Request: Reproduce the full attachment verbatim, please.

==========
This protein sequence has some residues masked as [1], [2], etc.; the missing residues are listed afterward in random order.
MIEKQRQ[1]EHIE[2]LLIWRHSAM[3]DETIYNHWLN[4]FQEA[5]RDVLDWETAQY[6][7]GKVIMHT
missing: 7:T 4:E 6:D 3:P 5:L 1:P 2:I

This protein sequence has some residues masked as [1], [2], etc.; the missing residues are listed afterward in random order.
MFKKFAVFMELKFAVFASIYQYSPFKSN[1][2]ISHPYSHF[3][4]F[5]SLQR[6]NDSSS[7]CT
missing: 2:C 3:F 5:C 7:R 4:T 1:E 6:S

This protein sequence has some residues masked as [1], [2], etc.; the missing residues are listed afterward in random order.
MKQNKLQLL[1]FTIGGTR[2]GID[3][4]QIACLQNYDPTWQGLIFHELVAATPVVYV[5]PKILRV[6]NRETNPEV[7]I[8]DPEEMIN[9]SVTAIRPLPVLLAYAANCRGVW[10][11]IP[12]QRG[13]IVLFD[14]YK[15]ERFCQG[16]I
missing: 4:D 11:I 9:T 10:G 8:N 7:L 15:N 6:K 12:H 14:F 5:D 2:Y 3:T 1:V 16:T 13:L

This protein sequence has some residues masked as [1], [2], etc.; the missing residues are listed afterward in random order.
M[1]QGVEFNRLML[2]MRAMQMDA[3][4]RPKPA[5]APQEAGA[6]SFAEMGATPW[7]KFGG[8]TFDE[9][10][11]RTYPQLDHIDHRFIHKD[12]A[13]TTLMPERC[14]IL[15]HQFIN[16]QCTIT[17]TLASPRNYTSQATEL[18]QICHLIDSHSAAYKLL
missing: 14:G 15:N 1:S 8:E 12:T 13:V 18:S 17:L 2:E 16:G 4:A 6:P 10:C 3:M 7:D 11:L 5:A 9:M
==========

This protein sequence has some residues masked as [1], [2], etc.; the missing residues are listed afterward in random order.
MIEKQRQ[1]EHIE[2]LLIWRHSAM[3]DETIYNHWLN[4]FQEA[5]RDVLDWETAQY[6][7]GKVIMHT
missing: 7:T 4:E 6:D 3:P 5:L 1:P 2:I

This protein sequence has some residues masked as [1], [2], etc.; the missing residues are listed afterward in random order.
MFKKFAVFMELKFAVFASIYQYSPFKSN[1][2]ISHPYSHF[3][4]F[5]SLQR[6]NDSSS[7]CT
missing: 2:C 3:F 5:C 7:R 4:T 1:E 6:S

This protein sequence has some residues masked as [1], [2], etc.; the missing residues are listed afterward in random order.
MKQNKLQLL[1]FTIGGTR[2]GID[3][4]QIACLQNYDPTWQGLIFHELVAATPVVYV[5]PKILRV[6]NRETNPEV[7]I[8]DPEEMIN[9]SVTAIRPLPVLLAYAANCRGVW[10][11]IP[12]QRG[13]IVLFD[14]YK[15]ERFCQG[16]I
missing: 4:D 11:I 9:T 10:G 8:N 7:L 15:N 6:K 12:H 14:F 5:D 2:Y 3:T 1:V 16:T 13:L

This protein sequence has some residues masked as [1], [2], etc.; the missing residues are listed afterward in random order.
M[1]QGVEFNRLML[2]MRAMQMDA[3][4]RPKPA[5]APQEAGA[6]SFAEMGATPW[7]KFGG[8]TFDE[9][10][11]RTYPQLDHIDHRFIHKD[12]A[13]TTLMPERC[14]IL[15]HQFIN[16]QCTIT[17]TLASPRNYTSQATEL[18]QICHLIDSHSAAYKLL
missing: 14:G 15:N 1:S 8:E 12:T 13:V 18:S 17:L 2:E 16:G 4:A 6:P 10:C 3:M 7:D 11:L 5:A 9:M